Ella went to her first Easter egg hunt on Saturday.

Also on Saturday, during Ella’s first Easter egg hunt, I successfully suppressed urges to teach my daughter to beat down other 2 to 5 year-old children in the quest for gathering the most eggs and winning the best prizes. I also did not take matters into my own hands, pick her up and run her around to all the eggs that I could plainly see, nor did I intentionally hide eggs from other children or put any in my pocket to deposit into my daughter’s basket when nobody was watching. Even though I wanted to, very badly.

I delighted in her bounty of two sugary eggs and did not express disappointment in her lack of the big plastic ones that earned more candy (which we would have hidden in the pantry and doled out in rations until I had eaten it all).

After all, she was a rookie.

I mean … after all, it was a fun event, created for the sheer enjoyment of children in celebration of fairy-tale rabbits, candy gods and pastel.

Besides, it was my fault. I failed to teach Ella all about Easter egg hunts. I should have gone over the rules, diagrammed the course, discussed strategies, put her through a dry run with our dogs as competitors, distracted her with loud recordings of parents cheering and cursing. I could have taught her to block out. I could have told her to run fast to the other end of the school lawn, turn around and start gathering all the eggs the slow children hadn’t yet reached.

But, I didn’t.

OK. OK! I confess. I did do one thing. I picked her up and rushed walked casually ahead of to the front of the crowd. But only after it was clear that most of the eggs had been found, and only because she could hardly move in her big winter coat (it was colder than a witches boob!) and only because, dammit!, I just couldn’t help myself! The other little pukes were finding all the freaking eggs! Ella was a deer in the headlights!

Is it wrong of me to want more for my child? Is it wrong to want her to win, to beat the competition into a mass of indistinguishable mush?

No, no. I know. She’s only 2. It’s all about fun. Fun and games. Games and fun. Getting along and all that crap.

Seriously. I know the kid has to have fun. I was surprised to feel so competitive, to have those urges pounding at my door.

I’ll take an oath: I swear I will not be one of those parents who rushes the soccer field to take down a ref or an opposing player. I will not project onto her my disappointments and shortcomings. I will let her choose her activities and encourage her and teach her about persistence and discipline, to be proud of her accomplishments and how to win and lose gracefully. I will teach her that not everything in life is a competition, that true enjoyment can be found in helping others and that happiness is being in the moment.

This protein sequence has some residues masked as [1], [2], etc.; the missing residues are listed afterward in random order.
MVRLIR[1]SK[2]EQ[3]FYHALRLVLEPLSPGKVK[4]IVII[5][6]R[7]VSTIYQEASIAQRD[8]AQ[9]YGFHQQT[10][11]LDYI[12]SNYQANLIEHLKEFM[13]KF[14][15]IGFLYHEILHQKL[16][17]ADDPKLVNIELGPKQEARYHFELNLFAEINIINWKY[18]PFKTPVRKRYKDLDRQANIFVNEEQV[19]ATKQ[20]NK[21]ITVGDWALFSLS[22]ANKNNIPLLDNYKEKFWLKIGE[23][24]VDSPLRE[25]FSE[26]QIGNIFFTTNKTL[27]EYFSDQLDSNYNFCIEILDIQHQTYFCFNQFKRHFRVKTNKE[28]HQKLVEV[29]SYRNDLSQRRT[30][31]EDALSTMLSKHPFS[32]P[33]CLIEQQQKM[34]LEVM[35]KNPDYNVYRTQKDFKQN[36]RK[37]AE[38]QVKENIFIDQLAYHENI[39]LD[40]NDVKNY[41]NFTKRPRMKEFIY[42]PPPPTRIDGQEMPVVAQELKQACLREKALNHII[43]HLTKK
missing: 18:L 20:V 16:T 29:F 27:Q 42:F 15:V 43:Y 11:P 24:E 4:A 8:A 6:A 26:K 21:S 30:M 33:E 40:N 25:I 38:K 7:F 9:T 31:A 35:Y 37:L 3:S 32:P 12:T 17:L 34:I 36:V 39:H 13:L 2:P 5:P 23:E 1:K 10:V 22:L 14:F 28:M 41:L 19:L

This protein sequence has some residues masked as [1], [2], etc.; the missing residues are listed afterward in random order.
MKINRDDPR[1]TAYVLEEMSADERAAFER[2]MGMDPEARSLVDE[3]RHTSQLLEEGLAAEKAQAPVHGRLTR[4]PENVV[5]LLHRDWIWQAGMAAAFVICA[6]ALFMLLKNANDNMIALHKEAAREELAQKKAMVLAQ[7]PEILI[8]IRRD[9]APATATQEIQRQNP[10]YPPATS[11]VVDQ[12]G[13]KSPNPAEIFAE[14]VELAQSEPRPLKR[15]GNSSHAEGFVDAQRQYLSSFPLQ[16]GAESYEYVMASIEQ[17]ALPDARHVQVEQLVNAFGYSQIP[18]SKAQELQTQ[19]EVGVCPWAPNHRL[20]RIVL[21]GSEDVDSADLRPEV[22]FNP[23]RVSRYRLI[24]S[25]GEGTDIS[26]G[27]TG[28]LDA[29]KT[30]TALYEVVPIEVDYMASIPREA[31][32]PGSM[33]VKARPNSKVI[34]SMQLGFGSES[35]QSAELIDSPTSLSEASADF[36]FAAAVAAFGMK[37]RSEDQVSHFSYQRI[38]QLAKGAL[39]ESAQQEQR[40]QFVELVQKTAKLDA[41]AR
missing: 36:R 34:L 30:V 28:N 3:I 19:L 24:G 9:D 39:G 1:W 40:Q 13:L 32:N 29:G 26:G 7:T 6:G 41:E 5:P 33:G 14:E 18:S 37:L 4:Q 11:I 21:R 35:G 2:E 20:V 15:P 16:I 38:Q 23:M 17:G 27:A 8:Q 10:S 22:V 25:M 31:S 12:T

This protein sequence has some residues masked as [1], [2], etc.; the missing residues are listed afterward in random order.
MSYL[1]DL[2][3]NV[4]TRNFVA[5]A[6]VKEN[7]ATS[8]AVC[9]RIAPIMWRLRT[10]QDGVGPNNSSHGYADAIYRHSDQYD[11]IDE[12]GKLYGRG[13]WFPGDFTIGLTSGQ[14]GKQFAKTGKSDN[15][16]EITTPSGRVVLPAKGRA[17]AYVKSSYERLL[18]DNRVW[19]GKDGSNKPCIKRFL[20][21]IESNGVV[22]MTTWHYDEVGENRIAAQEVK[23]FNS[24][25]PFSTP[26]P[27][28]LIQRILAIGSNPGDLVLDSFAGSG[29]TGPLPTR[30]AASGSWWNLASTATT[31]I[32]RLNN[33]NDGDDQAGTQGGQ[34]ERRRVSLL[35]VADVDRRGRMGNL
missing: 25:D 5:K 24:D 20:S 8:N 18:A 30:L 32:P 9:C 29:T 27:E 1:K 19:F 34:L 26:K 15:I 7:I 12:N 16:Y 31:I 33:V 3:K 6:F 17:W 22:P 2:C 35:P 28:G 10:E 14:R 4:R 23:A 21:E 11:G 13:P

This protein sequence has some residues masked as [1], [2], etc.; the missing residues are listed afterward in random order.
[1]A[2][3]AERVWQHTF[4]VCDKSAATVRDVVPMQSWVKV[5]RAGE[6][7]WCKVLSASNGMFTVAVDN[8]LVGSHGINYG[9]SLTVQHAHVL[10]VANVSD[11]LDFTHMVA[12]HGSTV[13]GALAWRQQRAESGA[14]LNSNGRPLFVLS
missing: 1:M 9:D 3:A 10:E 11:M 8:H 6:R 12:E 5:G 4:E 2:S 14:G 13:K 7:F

Geez, that’s almost sickening.

But I’ll do it! It falls under the 180 rule — remember how I was reared and go the opposite direction.


On Sunday we held another Easter egg hunt in our backyard with one of Ella’s friends.

She was having a great time and found eight eggs (who’s counting!?). Then she stopped in the middle of the yard, looked at her mom and squatted for a few seconds.

Miraculously, I knew what she was doing before Trish did.

“Do you need to poop?”


“Ella, do you need to poop?”

“Poop and gas. Poop and gas.”

“Trish,” I said, with great haste, “she has to poop! Take her inside to poop!” (Ella greatly prefers her mother’s company, especially during the mid-day poop. I think I get a little antsy, but Trish will sit there and read books and sing songs. It’s very organic.) We’re in the potty training stage where we encourage her to poop on the toilet and take advantage of pre-poop messages, but we don’t force her to sit on the toilet.

Several minutes later Ella emerged from the house, beaming, and declared for all to hear: “Poop!”

“Ah, did you have a good poop? That’s my girl.”

Nothing like a good poop to punctuate a holiday.